The Value of the Winners

There were two races this week; the NYC Marathon and the election of our next President. Two unbelievable races. The emotions at the end of each were unexpected in both. The first was an experience I did not expect to love as much as I did. The second (and I’m not going down the road of who won) was so unexpected and so poorly predicated that all I am left to say is that the beliefs and values I was taught in journalism class seemed to have been forgotten when reporting during this election run.

Let’s talk about the marathon. Who won, who cares. This race is about the everyday runner and their everyday supporter. I am proud to say my son Anthony ran the grueling course of concrete streets and thundering bridges to finish the 26.2 miles in 3 hours and 22 minutes. These runners are not professional athletes but everyday people working to make a living and have this desire to push themselves outside the norm. In the final miles when their legs can barely carry them they struggle but get to the finish line. For Anthony, I saw the commitment in his face focused on meeting his personal goal. To Anthony and all the other runners, I am in awe of all of you.

But the experience was not just for the runners; it was for all the families and friends standing along the route checking the app that traced their movements, then, when they appeared, we all shouted encouragement to their runner and our’s to keep going just a little more.  I see strong values in these marathoners whose name is not blared in bold type in the headlines or given 15 minutes of fame on a Entertainment Tonight segment. These ordinary people have values that are not measurable in money. I just hope it leads to their success whatever that may be. The good guy should win.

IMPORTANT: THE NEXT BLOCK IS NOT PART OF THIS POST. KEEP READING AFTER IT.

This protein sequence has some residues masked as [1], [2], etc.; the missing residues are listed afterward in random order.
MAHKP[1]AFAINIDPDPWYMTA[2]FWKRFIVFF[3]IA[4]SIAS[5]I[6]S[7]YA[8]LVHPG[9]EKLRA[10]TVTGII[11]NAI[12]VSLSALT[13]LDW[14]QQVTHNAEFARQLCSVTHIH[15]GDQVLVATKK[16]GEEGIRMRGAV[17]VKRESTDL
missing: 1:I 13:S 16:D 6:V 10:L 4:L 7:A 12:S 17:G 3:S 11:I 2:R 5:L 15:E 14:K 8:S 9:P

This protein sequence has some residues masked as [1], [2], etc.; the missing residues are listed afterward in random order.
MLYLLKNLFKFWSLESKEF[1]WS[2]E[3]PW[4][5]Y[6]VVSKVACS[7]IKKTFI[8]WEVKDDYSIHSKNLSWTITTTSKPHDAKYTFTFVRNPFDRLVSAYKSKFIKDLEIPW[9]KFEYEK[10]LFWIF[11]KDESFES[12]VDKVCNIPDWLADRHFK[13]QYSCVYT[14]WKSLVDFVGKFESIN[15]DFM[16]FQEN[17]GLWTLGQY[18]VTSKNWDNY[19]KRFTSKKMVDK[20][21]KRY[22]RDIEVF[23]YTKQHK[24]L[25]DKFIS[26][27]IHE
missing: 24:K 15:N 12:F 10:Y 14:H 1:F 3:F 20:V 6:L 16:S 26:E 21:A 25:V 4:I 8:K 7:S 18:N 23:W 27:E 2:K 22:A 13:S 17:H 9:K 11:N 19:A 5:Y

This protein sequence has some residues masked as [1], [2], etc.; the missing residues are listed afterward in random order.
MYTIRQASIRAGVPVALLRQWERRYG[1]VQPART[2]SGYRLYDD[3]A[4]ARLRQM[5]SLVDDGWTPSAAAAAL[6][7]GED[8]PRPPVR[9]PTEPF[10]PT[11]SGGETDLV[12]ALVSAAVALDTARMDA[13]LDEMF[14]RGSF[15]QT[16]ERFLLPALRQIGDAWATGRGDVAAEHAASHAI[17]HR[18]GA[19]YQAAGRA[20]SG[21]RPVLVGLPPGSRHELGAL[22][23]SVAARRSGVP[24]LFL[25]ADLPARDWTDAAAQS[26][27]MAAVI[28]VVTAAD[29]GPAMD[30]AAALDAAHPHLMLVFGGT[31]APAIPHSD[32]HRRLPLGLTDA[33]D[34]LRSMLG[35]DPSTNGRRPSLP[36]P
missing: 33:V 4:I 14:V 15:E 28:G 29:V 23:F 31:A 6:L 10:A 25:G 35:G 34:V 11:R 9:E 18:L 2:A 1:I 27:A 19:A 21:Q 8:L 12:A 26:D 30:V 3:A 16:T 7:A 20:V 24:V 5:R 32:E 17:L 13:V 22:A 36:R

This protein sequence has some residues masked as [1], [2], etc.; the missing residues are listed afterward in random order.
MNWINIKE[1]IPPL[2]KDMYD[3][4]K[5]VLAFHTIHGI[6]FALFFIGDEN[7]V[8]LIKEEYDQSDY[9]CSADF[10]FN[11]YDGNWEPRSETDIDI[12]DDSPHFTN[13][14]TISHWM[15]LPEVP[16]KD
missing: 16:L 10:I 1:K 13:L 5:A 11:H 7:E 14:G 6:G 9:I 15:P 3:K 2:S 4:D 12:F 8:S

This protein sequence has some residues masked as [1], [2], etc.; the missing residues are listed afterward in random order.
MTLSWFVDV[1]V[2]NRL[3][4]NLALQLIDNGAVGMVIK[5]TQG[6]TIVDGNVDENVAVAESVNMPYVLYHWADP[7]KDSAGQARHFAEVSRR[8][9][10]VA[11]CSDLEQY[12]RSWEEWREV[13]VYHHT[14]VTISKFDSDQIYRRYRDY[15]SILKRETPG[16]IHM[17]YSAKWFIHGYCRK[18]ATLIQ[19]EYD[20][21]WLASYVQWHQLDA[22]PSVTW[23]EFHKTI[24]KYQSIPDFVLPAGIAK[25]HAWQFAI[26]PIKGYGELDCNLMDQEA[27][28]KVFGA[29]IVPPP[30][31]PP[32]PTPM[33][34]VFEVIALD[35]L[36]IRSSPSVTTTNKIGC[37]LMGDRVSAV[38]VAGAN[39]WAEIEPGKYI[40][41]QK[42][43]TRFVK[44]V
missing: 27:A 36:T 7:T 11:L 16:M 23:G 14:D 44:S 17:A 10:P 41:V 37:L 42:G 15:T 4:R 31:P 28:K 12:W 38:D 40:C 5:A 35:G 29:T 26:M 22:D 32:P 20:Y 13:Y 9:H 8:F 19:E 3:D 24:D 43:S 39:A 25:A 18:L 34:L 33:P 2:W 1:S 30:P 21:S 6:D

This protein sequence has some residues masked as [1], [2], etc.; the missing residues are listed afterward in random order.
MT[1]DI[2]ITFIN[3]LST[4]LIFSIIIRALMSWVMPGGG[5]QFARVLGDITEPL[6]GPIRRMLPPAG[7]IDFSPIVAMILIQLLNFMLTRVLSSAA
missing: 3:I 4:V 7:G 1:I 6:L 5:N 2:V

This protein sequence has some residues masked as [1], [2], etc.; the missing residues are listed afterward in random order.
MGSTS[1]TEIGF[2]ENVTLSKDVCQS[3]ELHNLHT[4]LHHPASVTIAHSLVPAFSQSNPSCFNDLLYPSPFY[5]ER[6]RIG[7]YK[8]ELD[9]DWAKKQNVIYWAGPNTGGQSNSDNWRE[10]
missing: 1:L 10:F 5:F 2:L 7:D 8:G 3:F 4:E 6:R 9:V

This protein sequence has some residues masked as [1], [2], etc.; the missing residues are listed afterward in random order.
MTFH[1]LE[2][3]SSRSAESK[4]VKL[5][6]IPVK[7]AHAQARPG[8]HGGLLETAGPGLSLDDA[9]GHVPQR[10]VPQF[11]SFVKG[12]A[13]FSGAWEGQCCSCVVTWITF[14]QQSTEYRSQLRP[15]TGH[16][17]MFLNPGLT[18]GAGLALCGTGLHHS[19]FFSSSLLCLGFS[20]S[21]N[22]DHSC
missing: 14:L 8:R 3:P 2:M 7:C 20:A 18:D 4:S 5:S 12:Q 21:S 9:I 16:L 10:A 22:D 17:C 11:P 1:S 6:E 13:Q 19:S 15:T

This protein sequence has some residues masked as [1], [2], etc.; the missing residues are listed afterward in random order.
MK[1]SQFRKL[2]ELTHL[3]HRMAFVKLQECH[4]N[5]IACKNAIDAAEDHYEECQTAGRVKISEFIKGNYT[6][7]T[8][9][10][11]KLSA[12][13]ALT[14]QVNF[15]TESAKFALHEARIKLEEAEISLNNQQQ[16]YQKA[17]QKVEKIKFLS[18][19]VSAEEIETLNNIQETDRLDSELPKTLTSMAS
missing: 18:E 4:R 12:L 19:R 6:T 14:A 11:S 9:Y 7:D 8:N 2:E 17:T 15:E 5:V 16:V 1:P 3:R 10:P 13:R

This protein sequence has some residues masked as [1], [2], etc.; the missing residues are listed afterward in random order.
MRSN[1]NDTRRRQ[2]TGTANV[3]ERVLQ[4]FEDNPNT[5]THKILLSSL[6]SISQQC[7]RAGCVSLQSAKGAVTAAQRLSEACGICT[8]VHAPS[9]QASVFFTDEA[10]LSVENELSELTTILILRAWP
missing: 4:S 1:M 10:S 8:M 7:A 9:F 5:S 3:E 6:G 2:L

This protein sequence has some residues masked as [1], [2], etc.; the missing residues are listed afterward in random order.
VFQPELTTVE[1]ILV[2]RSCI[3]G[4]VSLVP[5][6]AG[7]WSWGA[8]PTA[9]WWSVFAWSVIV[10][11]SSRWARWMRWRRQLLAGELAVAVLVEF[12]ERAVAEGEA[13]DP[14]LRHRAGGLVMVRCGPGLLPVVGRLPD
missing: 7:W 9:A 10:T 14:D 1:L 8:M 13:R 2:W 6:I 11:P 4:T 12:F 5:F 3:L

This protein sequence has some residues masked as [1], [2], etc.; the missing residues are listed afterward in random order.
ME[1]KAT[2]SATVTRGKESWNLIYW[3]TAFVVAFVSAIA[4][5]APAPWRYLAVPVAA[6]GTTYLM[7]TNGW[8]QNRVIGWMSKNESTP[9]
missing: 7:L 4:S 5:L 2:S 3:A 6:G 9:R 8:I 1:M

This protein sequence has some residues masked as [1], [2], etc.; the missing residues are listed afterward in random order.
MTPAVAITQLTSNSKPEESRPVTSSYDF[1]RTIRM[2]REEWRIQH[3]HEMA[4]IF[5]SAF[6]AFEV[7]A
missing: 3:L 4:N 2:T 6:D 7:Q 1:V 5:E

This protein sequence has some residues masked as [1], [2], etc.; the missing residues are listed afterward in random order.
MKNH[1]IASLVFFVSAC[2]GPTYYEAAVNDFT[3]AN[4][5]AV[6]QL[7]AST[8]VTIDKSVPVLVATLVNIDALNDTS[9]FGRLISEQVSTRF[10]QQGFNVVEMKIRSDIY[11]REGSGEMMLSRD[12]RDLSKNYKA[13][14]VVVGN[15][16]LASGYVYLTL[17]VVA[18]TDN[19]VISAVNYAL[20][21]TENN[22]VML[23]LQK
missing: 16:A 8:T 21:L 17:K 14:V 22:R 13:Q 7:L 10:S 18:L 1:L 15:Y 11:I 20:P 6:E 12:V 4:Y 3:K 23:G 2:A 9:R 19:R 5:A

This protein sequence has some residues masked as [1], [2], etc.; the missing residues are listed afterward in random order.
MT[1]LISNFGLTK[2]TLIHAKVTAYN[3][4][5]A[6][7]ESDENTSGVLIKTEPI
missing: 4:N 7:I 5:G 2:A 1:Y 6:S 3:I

Having said that, the presidential election concluded this week. I’m so glad it is over, yet the results were like deer in headlights. I didn’t see it coming and I’m not the only one. Experts from The New York Times, The New Yorker, and late night comics including every opening monologue of Saturday Night Live leaned left and we believed them. I don’t blame the comedians. Their job is to make fun of anyone and everything. Who I blame for getting it wrong is the journalists who have forgotten their values; the morning shows that focused on foolish banter about the political race in order to get viewers attention, the newspapers that predictably supported whoever party they always supported, good, bad or indifferent. There’s no sense of value here that makes you believe there is any substance in their choice. Just shock journalism for the sake of a good read or story. It was not what I was taught when studying writing in college. My teachers insisted on reporting the news without a bias approach. It seems that philosophy has rotted into a Twitter feed of substance abuse.

Both races are now over. I look forward to Anthony’s next race which will be the Boston Marathon in 2017. I also look forward to the next four years in the hopes that the commitment made will be fulfilled.  In the end, I believe that values and the good guys/gals will win. Mr. President, you owe the everyday person that much.


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